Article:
Since doing in-depth critiques is fully half of the benefit to your own writing :) I definitely encourage you to share your reactions. Phrased diplomatically, of course, as in "What didn't work well for me was _____" and try to explain why it didn't get you interested. See the articles on the site about diplomatic phrasing (starting at www.critique.org/c/whathow.ht and following). But you definitely, for your own benefit, want to get to the bottom of why that piece didn't work well for you. Doing so will likely help illuminate aspects of your own writing, and help guide you in the future. The more you study other people's writing -- in-depth -- the more you help your own. (But always report bad news to the author phrased as your own reaction; never resort to "the reader" or "editors don't like" or any other kind of speaking as an authority, speaking for anyone but yourself, statements of fact, etc. It's all about how you reacted as yourself.)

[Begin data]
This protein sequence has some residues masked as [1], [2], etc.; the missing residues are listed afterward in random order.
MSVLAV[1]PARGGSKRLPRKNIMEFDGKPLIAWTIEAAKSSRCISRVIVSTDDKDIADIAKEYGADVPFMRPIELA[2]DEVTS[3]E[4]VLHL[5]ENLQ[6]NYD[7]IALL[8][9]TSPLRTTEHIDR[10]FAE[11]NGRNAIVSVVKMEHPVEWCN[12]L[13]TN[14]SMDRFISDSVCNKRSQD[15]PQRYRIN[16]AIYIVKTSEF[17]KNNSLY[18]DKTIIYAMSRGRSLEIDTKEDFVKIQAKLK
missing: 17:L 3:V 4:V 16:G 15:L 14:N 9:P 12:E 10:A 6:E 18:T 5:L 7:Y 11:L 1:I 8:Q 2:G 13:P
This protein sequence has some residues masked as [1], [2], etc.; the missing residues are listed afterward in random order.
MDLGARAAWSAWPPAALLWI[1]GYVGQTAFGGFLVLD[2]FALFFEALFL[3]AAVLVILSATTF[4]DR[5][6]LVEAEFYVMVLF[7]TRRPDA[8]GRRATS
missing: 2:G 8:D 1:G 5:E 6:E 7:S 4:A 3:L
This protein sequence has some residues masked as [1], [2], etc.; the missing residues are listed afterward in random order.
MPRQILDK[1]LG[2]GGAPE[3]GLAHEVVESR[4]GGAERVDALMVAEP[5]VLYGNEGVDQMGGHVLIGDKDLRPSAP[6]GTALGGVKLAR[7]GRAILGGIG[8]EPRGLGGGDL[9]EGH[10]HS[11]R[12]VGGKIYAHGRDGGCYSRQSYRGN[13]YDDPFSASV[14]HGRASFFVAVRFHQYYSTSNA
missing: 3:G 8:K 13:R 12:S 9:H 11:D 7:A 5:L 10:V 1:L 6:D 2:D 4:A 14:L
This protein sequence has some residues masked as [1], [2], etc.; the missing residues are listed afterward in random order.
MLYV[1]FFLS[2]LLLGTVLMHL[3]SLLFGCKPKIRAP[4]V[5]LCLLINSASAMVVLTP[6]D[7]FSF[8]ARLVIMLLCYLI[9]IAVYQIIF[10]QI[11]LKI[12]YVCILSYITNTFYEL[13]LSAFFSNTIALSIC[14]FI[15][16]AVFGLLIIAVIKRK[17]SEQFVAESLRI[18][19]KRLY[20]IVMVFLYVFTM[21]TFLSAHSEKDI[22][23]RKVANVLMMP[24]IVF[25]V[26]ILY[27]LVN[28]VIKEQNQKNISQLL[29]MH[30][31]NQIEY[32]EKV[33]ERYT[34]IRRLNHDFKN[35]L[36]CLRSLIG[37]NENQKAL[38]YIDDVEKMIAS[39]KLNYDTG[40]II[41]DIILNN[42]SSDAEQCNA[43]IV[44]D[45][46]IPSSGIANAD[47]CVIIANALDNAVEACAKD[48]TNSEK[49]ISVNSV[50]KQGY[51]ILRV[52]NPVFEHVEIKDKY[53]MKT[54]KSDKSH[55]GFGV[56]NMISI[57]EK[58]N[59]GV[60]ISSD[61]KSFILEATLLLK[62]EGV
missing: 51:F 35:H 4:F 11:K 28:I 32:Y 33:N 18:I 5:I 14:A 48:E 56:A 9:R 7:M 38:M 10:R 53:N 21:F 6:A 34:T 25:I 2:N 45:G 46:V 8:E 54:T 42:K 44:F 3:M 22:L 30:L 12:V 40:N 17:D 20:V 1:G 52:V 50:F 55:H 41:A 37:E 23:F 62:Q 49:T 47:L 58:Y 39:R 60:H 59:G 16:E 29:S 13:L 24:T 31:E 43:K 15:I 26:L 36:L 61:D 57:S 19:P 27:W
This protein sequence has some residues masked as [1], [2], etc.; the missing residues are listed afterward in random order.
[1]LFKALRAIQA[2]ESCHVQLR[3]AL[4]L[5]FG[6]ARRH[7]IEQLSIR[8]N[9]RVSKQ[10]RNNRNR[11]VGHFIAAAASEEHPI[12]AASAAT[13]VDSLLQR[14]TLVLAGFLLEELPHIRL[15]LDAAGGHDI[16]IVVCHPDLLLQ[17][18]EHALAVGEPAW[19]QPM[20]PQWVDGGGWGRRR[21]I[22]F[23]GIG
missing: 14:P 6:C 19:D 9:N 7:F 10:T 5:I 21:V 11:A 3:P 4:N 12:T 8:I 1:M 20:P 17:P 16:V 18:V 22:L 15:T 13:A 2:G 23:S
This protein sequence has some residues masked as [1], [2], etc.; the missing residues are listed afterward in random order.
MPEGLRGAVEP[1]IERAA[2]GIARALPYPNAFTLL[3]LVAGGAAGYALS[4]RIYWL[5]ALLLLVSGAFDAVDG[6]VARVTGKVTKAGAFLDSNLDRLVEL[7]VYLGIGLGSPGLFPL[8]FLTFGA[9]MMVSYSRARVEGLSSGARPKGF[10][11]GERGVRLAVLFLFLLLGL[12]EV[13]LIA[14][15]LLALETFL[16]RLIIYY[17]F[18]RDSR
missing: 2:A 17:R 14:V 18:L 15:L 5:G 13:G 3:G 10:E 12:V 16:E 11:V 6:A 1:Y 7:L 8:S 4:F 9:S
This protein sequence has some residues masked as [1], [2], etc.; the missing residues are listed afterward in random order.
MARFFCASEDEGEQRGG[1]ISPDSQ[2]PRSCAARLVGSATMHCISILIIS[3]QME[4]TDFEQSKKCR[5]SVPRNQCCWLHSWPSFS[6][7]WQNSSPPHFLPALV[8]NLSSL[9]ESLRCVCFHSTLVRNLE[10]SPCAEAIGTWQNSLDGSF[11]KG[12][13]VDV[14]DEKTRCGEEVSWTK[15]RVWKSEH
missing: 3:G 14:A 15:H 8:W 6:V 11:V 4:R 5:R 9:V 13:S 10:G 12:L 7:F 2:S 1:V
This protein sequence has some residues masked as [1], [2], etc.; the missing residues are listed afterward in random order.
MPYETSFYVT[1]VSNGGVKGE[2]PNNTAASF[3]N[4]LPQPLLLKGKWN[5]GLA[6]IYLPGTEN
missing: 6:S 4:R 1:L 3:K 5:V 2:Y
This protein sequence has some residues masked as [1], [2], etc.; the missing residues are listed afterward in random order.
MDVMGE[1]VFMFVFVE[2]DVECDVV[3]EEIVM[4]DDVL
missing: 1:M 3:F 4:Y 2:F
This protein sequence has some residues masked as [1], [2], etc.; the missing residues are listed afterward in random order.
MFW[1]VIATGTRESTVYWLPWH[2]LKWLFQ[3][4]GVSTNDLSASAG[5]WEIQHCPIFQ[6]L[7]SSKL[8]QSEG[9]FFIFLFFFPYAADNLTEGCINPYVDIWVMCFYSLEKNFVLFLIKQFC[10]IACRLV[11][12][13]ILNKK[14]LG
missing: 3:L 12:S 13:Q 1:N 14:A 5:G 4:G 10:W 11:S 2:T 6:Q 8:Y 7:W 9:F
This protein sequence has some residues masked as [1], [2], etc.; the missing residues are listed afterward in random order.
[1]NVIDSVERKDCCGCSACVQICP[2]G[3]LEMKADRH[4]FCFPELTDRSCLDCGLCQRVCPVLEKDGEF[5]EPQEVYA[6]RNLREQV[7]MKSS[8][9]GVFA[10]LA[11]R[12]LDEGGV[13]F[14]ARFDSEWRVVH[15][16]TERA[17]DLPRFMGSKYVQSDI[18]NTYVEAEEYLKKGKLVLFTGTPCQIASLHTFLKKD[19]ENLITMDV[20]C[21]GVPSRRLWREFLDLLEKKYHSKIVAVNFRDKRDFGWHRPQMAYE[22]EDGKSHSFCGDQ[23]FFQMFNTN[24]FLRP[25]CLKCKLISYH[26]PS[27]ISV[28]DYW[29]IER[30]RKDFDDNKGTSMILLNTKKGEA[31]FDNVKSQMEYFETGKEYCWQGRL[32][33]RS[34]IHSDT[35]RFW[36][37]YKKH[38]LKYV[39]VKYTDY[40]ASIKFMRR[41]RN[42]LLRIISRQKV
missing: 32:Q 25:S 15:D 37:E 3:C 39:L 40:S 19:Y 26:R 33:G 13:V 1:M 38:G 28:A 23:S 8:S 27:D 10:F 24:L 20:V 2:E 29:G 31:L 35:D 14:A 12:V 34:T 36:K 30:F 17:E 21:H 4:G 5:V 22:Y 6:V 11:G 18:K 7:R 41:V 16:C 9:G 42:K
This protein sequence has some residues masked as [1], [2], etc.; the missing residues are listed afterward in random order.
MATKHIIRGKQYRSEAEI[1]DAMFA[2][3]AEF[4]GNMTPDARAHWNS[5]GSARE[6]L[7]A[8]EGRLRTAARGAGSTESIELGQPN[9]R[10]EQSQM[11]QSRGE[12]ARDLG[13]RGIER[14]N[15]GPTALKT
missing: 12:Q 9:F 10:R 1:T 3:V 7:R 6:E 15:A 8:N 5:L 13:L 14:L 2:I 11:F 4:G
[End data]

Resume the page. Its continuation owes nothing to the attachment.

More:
User avatar
aburt
Name: Andrew Burt
Tree
 
Posts: 311
Joined: Sat Oct 17, 2009 4:59 am

Re: How do tell someone the story is

Postby crit22441 » Mon Apr 16, 2012 12:33 am

Almost every story has something that's at least on the right track. Comment on that one positive thing, then select the most significant of your complaints and offer them in the most positive light possible. Avoid spending ten pages telling the author how badly the story fails--most people can only focus on improving one or two areas of their writing at a time, and ripping them to shreds will only overwhelm them.

Even if it's the worst story you've ever read in your life, keep in mind that someone's put time and effort into it, and they won't improve without well-intentioned guidance.

And if you can't handle the idea of offering well-intentioned guidance to a struggling writer, then why bother critiquing at all?
sarahthegrey.livejournal.com